The tremendous growth in 340B contract pharmacy relationships is the subject of numerous ongoing lawsuits stemming from the decision by several drug manufacturers to cut off contract pharmacy access to 340B discounts because, they say, the number of contract pharmacies has gotten too large and the discounts aren’t benefiting the patients the program is intended to help.
Some people want to paint the 340B contract pharmacy fight as big pharma versus little hospitals, but that view is willfully misleading. This battle is about a fundamentally broken program meant to help patients in need that is being exploited by hospitals and PBMs — some of the country’s most profitable corporations — to unjustly enrich themselves.
PBMs have for years operated in the shadows of the convoluted US. drug supply chain without scrutiny, but there is an increasing understanding that these companies are anticompetitive monopolies out to pad their bottom lines rather than lower costs. Currently, three PBMs control around 80% of the prescription drug market in the U.S., and are among the most profitable corporations in the country.
This is why the Federal Trade Commission is investigating the industry, and why federal and state lawmakers are hurrying to promulgate new regulations to keep the most egregious PBM behaviors in check.
It’s hard to track the dollars flowing from the 340B program to for-profit PBM contract pharmacies because of the profound lack of transparency in 340B. But one Wall Street analysis estimates that $2.58 billion in 340B savings were siphoned away in 2021 by PBM-controlled pharmacies operated by Walgreens, Caremark, Express Scripts, and OptumRx. That’s $2.58 billion in 340B discounts that patients never benefit from.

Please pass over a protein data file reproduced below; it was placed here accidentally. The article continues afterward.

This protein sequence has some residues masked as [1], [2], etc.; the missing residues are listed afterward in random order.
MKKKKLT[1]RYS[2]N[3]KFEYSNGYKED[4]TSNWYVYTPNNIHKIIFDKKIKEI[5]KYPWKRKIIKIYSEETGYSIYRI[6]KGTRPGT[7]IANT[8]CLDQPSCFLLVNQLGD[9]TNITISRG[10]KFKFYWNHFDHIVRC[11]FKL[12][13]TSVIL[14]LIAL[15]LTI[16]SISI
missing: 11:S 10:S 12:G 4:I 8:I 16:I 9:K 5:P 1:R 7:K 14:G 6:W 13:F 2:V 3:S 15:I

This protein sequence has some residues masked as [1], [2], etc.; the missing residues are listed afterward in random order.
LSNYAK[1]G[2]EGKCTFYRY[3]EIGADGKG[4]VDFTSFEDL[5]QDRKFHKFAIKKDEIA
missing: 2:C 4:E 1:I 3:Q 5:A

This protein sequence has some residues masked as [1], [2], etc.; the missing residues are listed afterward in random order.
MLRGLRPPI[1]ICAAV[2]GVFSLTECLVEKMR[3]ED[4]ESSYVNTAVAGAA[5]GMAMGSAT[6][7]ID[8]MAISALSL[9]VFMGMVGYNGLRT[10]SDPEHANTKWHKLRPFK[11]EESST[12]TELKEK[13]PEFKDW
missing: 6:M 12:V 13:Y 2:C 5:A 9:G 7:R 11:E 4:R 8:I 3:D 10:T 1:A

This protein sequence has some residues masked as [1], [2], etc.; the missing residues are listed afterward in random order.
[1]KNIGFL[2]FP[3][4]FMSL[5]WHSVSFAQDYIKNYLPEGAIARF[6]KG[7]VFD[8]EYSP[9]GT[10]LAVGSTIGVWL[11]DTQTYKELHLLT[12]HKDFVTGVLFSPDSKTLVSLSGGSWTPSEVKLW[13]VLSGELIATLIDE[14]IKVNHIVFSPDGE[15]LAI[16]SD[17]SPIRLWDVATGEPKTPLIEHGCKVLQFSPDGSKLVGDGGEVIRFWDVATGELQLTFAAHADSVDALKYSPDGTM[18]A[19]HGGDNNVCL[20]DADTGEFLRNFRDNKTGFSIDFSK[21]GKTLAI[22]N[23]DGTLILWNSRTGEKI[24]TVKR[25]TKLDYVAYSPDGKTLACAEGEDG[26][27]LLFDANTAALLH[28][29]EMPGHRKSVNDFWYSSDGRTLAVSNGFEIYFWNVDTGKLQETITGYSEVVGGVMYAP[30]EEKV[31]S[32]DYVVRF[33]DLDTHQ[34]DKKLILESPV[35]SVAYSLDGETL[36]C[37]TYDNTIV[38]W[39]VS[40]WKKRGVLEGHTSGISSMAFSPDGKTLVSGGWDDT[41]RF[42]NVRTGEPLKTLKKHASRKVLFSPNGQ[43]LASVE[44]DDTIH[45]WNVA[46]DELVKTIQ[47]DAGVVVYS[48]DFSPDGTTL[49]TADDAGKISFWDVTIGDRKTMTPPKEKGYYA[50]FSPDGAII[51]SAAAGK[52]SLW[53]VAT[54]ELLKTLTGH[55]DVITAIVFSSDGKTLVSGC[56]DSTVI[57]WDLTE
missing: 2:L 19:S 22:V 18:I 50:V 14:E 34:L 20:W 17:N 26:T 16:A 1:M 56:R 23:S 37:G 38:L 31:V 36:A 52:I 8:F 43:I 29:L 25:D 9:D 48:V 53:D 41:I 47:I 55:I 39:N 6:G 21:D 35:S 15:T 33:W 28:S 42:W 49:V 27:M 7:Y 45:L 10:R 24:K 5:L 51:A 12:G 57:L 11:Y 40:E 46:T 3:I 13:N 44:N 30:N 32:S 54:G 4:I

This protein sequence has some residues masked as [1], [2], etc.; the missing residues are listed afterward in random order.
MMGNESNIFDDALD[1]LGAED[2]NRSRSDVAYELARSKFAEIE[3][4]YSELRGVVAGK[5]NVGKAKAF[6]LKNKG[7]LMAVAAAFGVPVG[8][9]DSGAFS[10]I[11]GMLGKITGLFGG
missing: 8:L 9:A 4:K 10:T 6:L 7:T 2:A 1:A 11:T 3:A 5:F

Even more damning is the disclosure from CVS Health, the number four corporation on the Fortune 500 list, in its annual shareholder filing, which warned investors that any reduction in 340B contract pharmacy arrangements could “materially and adversely affect the Company.” This tells you exactly where 340B drug discounts are going — and it’s not to patients in need.
The 340B program can do much good to help patients in need afford their medications, especially those with cancer and other serious diseases. Not acknowledging that a program designed to help patients has become a profit center for some of the largest corporations is simply wrong. That is why the organization I represent, the Community Oncology Alliance, filed an amicus curiae brief in the case of Eli Lilly v. the U.S. Department of Health and Human Services to ensure that the courts considering the wave of contract pharmacy disputes are aware of this ongoing perversion of the program.
The only way to ensure that 340B functions the way it was intended by Congress is by regulating the bad actors who are taking advantage of it. The 340B program is not meant to turn billion-dollar profits for so-called nonprofit hospitals, let alone for opaque, for-profit PBMs. It’s to help underserved patients who desperately need access to affordable cancer and other medicines.
Ted Okon is the executive director of the Community Oncology Alliance, a nonprofit organization that represents independent community oncology practices and the patients they serve.